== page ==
Promoting public participation in water pollution issues with famous Chinese freshwater activist, Mr Ma Jun
Mr Ma Jun, being the famous Chinese dams/ freshwater activist and the Director of an NGO called the Institute of Public and Environmental Affairs (IPE), was named as one of the 100 most influential persons in the world by Time Magazine in May 2006. IPE aims to help promote access to environmental information, which is the pre-condition for engaging public participation in environmental protection.
"The website means to give the public an easy access to a rather comprehensive set of information on water pollution. If the public do not have this information and are unable to acquire data on environmental issues, how are they to judge when their participation is needed?" said Mr Ma Jun. "Environmental protection requires public participation-informed participation by all groups, protecting their own environmental interests which ultimately will protect the environment overall."
The website was launched in 2006 and it provides information on the water quality of cities across China and identifies more than 4700 companies around China that are accused of causing water pollution, including Chinese joint ventures with global corporations. With higher public awareness of the water quality, public participation can encourage companies to improve their discharge standards. The website has received much attention from the public, local and foreign media, foreign companies and politicians, and it has also been viewed favourably by the Chinese Government who has been lately actively enforcing pollution regulations and prosecuting offenders.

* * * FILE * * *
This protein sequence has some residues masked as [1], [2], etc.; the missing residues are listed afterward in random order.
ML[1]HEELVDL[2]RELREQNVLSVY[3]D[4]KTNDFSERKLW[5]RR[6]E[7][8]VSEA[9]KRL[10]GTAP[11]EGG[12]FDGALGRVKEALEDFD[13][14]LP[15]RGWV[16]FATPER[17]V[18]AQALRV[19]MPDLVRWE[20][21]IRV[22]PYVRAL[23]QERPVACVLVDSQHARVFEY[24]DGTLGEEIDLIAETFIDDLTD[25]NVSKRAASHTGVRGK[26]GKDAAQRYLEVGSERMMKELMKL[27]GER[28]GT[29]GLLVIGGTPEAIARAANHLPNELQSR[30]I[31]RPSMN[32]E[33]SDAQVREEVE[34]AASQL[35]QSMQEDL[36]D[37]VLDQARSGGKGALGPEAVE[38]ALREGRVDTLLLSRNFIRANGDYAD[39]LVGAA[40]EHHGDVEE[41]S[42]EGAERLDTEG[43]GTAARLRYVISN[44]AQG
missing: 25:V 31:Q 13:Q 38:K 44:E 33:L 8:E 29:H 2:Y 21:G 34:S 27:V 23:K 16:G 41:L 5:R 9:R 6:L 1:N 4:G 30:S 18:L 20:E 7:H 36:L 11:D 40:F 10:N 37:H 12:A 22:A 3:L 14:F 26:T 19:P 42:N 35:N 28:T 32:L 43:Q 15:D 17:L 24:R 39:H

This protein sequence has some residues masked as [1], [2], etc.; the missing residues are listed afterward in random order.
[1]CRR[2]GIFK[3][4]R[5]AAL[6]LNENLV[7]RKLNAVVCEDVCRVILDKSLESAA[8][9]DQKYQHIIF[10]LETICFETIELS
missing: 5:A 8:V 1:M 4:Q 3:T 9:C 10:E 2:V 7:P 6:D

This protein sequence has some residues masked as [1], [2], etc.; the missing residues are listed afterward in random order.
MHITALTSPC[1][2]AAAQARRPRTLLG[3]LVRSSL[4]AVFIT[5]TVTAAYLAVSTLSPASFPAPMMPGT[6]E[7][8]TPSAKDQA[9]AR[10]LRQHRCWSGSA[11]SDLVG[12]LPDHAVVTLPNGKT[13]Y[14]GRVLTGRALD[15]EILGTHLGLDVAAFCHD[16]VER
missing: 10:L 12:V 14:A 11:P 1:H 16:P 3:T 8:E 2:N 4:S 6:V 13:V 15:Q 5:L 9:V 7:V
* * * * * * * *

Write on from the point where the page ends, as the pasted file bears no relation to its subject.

On the other side of the border, water pollution is taking its toll on the ecological system in Hong Kong. The ecological value of the Mai Po Inner Deep Bay Ramsar Site is declining with increasing urbanisation of the catchment on both the Hong Kong and Shenzhen sides of the Bay over the past 20 years.
As a result, many of the animals that live in Deep Bay (e.g. fish, shrimps and mudflat worm, crabs and shellfish) cannot tolerate the high levels of nutrients and low levels of oxygen and as a result, their diversity and number has declined. "With fewer foods available, the number of waterbirds wintering in Deep Bay has been undergoing a decline," said Mr Bena Smith, Mai Po Reserve Officer, WWF Hong Kong.
Although both the Hong Kong and Shenzhen governments are taking steps to try and reduce the pollution loading into the Bay, these measures are insufficient to bring the loading down to levels that will allow the Bay to recover.
A wider range of measures to reduce the pollution loading into Deep Bay is needed as well as greater openness in allowing the public access to data on the ‘health’ of the Bay held by both the Hong Kong and Shenzhen governments.